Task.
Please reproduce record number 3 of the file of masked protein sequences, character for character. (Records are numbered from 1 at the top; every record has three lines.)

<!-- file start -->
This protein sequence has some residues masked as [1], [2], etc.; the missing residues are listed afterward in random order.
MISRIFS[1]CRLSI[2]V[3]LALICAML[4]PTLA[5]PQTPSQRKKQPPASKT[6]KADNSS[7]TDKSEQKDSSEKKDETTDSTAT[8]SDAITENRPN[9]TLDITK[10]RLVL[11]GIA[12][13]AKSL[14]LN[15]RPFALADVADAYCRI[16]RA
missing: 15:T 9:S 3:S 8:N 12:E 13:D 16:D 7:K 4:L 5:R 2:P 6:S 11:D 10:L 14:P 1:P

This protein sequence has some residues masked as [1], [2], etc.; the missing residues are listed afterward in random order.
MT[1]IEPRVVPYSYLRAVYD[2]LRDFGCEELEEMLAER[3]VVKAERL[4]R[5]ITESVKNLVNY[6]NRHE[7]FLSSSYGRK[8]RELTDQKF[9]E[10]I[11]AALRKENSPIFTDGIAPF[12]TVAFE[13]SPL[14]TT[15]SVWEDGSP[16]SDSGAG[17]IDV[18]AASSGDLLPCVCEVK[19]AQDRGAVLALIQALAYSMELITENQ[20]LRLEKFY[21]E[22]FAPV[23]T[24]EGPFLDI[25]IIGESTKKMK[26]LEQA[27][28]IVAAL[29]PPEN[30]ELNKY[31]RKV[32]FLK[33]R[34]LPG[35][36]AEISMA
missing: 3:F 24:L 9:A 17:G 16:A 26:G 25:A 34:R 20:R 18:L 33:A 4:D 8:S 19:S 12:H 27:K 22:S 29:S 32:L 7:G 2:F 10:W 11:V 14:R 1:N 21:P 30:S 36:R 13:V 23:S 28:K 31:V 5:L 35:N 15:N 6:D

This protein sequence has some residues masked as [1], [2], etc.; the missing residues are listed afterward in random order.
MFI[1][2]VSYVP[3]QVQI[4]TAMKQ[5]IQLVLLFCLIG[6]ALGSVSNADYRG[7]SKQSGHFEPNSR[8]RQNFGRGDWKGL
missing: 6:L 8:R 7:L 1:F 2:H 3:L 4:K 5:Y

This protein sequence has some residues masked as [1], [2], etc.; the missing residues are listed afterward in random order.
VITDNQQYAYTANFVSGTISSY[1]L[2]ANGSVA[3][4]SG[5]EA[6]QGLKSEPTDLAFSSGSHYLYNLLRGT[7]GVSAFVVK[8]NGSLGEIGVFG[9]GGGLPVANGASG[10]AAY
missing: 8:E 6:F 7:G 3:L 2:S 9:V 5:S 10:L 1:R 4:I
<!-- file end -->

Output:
This protein sequence has some residues masked as [1], [2], etc.; the missing residues are listed afterward in random order.
MFI[1][2]VSYVP[3]QVQI[4]TAMKQ[5]IQLVLLFCLIG[6]ALGSVSNADYRG[7]SKQSGHFEPNSR[8]RQNFGRGDWKGL
missing: 6:L 8:R 7:L 1:F 2:H 3:L 4:K 5:Y